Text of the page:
The content of staff incentives

Turning to the content of these incentives, Unitus-Hewitt’s findings correspond more or less to those of MIX: growth and portfolio quality are the most heavily incentivized aspects of field officer performance, with a significant dip in incidence between these two and the next most incentivized activity. This can be seen clearly in Figure 1, where new clients and portfolio quality are incentivized twenty percent more often than any of the other MIX/SPTF incentive categories[13].

Unitus-Hewitt framed its own incentive question somewhat differently than MIX and the results are even more dramatic[14]: “loans disbursed” and “collections” were incentivized nearly twice as often as the next category, “group formation.” Furthermore, 92 percent of the MFIs surveyed in the Unitus-Hewitt study offered incentive-based motivation for field staff.

Figure 1: Prevalence of various incentive categories at Indian MFIs (n=68)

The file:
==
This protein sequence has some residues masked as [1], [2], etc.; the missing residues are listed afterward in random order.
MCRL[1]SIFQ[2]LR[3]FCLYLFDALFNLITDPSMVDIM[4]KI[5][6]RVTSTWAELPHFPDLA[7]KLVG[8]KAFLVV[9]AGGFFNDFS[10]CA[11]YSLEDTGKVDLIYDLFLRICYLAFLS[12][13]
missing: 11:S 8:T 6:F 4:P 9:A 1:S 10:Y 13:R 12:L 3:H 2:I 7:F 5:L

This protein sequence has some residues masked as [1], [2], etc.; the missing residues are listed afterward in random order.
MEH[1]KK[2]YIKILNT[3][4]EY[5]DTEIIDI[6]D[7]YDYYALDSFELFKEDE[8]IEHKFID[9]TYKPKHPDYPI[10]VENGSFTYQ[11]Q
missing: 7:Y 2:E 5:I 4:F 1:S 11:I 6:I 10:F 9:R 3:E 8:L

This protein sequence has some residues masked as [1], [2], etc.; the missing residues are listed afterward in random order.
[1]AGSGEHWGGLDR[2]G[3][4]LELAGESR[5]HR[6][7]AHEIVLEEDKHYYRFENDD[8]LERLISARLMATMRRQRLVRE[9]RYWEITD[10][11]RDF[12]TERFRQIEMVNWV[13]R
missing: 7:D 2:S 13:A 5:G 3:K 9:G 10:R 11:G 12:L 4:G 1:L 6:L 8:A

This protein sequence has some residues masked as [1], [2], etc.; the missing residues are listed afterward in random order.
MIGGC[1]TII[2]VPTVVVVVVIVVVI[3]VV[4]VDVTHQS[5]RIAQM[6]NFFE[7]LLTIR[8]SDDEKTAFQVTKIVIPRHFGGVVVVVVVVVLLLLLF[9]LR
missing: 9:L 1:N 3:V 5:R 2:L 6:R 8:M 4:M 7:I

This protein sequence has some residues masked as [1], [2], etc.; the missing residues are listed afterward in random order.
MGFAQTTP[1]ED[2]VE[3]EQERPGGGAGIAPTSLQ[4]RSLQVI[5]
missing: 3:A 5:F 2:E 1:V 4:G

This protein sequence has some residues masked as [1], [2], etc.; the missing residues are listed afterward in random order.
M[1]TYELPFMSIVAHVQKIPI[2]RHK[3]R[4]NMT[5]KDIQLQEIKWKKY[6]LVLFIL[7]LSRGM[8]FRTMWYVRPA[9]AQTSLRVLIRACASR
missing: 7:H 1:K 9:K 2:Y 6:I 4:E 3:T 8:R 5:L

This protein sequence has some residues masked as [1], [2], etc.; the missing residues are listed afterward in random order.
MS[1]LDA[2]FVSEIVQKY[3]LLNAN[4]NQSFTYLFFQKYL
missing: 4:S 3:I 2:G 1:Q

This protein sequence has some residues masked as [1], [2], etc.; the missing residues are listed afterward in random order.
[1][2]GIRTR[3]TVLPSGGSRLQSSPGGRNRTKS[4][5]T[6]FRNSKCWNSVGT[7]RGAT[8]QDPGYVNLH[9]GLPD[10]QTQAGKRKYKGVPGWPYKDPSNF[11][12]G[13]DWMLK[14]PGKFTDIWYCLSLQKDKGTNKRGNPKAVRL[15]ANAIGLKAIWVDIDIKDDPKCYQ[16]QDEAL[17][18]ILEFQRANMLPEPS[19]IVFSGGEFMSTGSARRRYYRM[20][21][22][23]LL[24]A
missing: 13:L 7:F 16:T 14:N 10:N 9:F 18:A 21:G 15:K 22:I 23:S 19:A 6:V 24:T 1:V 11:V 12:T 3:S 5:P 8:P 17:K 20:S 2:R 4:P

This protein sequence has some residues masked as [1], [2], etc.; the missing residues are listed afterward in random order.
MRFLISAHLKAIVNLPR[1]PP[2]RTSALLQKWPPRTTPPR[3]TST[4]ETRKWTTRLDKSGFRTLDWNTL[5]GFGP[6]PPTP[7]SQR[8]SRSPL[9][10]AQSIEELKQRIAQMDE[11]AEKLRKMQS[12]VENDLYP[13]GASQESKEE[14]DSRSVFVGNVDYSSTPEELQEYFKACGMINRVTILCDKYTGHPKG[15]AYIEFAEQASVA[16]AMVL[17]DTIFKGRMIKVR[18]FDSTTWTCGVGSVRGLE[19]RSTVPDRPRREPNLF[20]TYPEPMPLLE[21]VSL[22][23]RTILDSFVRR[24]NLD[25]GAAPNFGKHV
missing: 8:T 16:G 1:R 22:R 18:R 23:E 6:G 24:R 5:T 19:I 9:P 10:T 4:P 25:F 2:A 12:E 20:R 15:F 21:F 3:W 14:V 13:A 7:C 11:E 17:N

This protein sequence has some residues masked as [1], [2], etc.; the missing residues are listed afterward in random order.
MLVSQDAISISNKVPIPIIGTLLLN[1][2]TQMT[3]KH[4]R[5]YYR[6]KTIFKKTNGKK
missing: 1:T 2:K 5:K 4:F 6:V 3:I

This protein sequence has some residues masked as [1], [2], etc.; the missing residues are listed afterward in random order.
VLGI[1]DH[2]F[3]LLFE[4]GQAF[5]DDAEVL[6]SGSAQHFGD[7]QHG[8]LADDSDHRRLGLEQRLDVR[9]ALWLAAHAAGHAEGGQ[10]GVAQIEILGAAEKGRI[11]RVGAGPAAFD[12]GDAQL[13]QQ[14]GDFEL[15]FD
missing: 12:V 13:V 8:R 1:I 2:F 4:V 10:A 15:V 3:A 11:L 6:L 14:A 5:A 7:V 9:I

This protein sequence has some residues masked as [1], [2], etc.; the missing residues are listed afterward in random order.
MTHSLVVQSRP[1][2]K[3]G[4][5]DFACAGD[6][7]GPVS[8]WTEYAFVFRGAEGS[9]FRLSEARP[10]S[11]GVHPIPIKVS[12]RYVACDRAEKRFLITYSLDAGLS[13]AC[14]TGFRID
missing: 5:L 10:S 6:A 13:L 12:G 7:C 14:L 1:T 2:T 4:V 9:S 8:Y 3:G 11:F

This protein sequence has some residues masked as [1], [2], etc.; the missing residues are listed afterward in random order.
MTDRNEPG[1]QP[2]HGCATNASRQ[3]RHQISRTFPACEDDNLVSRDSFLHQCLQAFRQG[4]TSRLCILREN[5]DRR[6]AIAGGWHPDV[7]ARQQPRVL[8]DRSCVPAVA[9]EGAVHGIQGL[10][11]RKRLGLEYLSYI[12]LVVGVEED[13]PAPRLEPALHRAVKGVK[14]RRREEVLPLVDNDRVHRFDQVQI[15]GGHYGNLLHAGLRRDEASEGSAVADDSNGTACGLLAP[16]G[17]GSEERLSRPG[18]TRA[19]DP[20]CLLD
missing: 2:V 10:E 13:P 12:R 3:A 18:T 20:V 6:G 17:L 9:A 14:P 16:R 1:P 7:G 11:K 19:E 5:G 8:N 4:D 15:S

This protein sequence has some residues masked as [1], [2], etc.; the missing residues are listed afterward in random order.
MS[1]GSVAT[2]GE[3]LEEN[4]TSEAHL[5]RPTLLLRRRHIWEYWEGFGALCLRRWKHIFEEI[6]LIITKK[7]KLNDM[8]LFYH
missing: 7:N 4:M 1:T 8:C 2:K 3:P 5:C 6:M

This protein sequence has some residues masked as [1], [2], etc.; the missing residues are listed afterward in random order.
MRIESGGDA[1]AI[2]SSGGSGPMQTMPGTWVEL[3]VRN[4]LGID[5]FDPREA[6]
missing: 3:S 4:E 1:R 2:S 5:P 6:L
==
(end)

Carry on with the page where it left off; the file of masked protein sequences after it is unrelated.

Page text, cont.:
Source: MIX Market social performance profile data, 2008-10

Hence, the most common way in which field staff members at Indian MFIs capture the increased income available through variable pay is by extending the greatest possible number of loans and ensuring the timely collection of payments on these loans. Taking care that these loans and collections are carried out in a sustainable way – represented here by incentivizing client retention – is an available means of capturing this extra income less frequently.

Muddying this picture, however, is the distribution of staff incentives. The majority of MIX’s MFI sample offers more than simply growth- or collection-based incentives, as seen in Figure 2. Hence, it is difficult to assert the content of staff incentives, rather than their weight in overall field staff compensation, as the more significant factor[15]. Furthermore, almost a quarter of MFIs surveyed report offering no incentives whatsoever (which is at odds with Unitus-Hewitt’s findings). In these cases, variable pay, when it exists, must come exclusively from non-performance-based sources.